Thus follows the story of what happens when the Colvers make a valiant attempt to escape their life as slaves and work their way to safety in the North. Not every person they encounter is a friend, and danger lurks at every turn.
Author Steven Donahue's most recent release is the historical novel Where Freedom Rings: A Tale of the Underground Railroad.
The premise of the story is nothing less than intriguing: a Civil War-era work with well-rounded, realistic characters that would bring to life and light the Underground Railroad for the modern readers who might not be as familiar with that crucial part of United States history as others.
These characters are, indeed, compelling and likable. Who wouldn't feel the urge to celebrate a mother's selfless love for her family, to mourn alongside her for what she and they were forced to suffer? Kelsa endures terrible ordeals and faces down the most horrific dangers, all for the sake of something greater than herself: the possibility of freedom for her children.
That said, the strengths of the characters will not be outweighed, for true historical fiction connoisseurs, by the fact that the novel is really contemporary fiction in almost every way. Dialogue and character interactions are all modern; dress, proprieties, culture, and social mores are equally modern. The work lacks the historical accuracy that would lend the necessary gravity and credibility to a novel of this weight and importance.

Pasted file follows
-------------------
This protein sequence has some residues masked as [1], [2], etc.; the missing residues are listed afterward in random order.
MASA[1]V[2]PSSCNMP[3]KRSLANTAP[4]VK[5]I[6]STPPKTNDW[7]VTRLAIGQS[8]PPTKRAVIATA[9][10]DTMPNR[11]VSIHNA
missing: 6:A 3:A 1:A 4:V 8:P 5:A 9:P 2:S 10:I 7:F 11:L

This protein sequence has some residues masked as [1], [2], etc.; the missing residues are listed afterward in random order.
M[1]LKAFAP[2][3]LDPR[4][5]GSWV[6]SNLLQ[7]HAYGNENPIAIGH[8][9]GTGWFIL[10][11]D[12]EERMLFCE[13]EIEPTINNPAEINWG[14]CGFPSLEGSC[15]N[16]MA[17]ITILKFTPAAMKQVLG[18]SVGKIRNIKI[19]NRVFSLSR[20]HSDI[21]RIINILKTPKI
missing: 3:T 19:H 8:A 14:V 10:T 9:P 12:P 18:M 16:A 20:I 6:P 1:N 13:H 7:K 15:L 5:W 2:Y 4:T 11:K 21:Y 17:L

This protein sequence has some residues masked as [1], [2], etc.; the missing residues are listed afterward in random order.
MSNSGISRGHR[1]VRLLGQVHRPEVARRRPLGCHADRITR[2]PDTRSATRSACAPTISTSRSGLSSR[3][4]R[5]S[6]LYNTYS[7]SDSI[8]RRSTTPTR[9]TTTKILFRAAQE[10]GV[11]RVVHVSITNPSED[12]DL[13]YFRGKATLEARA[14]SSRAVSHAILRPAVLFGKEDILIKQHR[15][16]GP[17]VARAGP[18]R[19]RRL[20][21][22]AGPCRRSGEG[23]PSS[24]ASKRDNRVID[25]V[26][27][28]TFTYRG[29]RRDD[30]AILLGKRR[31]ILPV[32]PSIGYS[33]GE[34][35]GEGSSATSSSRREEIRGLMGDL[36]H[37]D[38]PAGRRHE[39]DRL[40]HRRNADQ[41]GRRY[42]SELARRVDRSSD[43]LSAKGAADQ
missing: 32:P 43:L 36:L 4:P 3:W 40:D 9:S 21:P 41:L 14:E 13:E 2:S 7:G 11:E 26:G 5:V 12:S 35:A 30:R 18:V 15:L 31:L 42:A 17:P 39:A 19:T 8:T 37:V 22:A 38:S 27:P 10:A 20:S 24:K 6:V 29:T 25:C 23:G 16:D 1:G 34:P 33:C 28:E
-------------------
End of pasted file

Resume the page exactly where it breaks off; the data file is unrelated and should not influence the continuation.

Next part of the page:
As a contemporary novel, perhaps even futuristic, with a few tweaked details, to give an allegorical perspective of the Underground Railroad, Where Freedom Rings would be both an entertaining and authentic read. As it stands, with the historical inaccuracies and questionable realism in terms of character actions and circumstances, it falls flatter than I had hoped.
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Author: Steven Donahue
Title: Where Freedom Rings
Purchase here: http://amzn.to/1IuSboM
Disclaimer: I received a complimentary copy of this work from the author in exchange for an honest, though not necessarily positive, review. The opinions I have expressed are my own.